Wind of Change? Cultural Determinants of Maternal Labor Supply
Barbara Boelmann (),
Anna Raute () and
Uta Schönberg ()
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Barbara Boelmann: Department of Economics, University College London, CReAM and University of Cologne, 30 Gordon Street, London WC1H 0AX, United Kingdom
Anna Raute: School of Economics and Finance, Queen Mary University of London, CReAM and CEPR, Mile End Road, London E1 4NS, United Kingdom
Uta Schönberg: Department of Economics, University College London, CReAM and IAB, 30 Gordon Street, London WC1H 0AX, United Kingdom
No 90, ECONtribute Discussion Papers Series from University of Bonn and University of Cologne, Germany
Does the culture in which a woman grows up influence her labor market decisions once she has had a child? And to what extent can exposure to a different cultural group in adulthood shape maternal labor supply? To address these questions, we exploit the setting of the German reunification. A state socialist country, East Germany strongly encouraged mothers to participate in the labor market full-time, whereas West Germany propagated a more traditional male breadwinner-model. After reunification, these two cultures were suddenly thrown together, with consequent increased social interactions between East and West Germans through migration and commuting. Zooming in on East and West Germans who migrated across the former inner-German border, we document a strong asymmetry in the persistence of the culture in which women were raised. Whereas East German female migrants return to work earlier and work longer hours than their West German colleagues even after long exposure to the more traditional West German culture, West German migrants adjust their post-birth labor supply behavior nearly entirely to that of their East German colleagues. West German return migrants continue to be influenced by the more gender egalitarian East German norm even after their return to the West, pointing towards the importance of learning from peers. Finally, taking advantage of differential inflows of East German migrants across West German workplaces in the aftermath of reunification, we show that even a partial exposure to East German colleagues induces “native” West German mothers to accelerate their return to work after childbirth, suggesting that migration might be a catalyst for cultural change.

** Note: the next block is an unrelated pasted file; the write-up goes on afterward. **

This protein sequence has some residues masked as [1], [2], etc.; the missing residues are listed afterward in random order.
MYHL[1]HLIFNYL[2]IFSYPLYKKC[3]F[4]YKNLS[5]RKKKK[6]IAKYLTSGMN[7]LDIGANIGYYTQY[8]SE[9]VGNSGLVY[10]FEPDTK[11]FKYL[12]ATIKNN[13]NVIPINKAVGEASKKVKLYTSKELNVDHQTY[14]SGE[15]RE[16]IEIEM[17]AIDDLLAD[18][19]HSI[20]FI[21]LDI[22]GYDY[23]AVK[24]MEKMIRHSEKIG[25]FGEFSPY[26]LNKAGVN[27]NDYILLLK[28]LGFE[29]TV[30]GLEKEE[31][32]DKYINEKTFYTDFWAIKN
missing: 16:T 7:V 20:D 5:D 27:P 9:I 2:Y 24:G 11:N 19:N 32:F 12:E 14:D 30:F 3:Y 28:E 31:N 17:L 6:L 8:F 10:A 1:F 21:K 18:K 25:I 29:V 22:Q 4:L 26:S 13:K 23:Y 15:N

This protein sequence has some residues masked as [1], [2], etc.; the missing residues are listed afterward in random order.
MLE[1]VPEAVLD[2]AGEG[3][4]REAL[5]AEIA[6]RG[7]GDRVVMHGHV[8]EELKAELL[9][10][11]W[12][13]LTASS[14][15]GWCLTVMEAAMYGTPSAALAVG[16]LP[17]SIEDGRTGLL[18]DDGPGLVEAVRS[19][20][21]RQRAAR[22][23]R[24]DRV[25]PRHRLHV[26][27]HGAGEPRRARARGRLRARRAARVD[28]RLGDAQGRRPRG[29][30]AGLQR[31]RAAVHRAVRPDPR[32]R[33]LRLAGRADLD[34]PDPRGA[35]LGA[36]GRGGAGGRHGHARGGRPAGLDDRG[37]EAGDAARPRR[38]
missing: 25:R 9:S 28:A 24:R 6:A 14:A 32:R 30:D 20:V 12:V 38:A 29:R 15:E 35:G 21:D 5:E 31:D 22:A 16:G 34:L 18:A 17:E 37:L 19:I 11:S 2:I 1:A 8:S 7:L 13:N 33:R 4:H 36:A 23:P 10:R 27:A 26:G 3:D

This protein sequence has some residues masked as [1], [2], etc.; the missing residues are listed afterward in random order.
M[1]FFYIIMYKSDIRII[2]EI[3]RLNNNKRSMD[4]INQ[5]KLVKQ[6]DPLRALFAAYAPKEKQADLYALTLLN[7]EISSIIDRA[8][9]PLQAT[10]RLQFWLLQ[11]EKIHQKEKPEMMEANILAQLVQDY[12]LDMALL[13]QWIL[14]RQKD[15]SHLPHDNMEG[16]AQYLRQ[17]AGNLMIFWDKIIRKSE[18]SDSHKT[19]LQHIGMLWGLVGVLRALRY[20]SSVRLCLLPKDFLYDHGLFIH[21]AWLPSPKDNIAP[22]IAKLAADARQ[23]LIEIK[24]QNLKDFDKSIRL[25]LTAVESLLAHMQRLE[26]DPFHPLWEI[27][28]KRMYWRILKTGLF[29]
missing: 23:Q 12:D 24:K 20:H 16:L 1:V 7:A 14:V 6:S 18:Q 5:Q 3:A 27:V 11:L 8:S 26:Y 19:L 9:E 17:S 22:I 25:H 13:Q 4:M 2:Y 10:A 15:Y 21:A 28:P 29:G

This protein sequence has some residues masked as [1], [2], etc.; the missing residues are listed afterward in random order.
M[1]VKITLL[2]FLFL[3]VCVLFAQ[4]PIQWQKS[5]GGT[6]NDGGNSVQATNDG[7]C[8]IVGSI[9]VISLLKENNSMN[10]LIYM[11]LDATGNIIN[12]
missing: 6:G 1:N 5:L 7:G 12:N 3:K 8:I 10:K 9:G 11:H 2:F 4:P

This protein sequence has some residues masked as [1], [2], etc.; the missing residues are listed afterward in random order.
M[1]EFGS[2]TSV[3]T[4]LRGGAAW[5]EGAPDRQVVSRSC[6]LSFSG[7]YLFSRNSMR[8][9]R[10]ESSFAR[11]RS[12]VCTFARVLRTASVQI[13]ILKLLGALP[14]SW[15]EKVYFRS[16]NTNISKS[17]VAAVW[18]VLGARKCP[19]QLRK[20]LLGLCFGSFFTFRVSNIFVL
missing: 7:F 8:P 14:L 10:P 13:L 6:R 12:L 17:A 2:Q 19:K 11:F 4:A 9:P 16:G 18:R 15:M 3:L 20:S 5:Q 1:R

Keywords: cultural transmission; social norms; maternal labor force participation; German reunification (search for similar items in EconPapers)
JEL-codes: J1 J2 Z1 (search for similar items in EconPapers)
Pages: 78 pages
New Economics Papers: this item is included in nep-lab and nep-soc
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Persistent link: https://EconPapers.repec.org/RePEc:ajk:ajkdps:090
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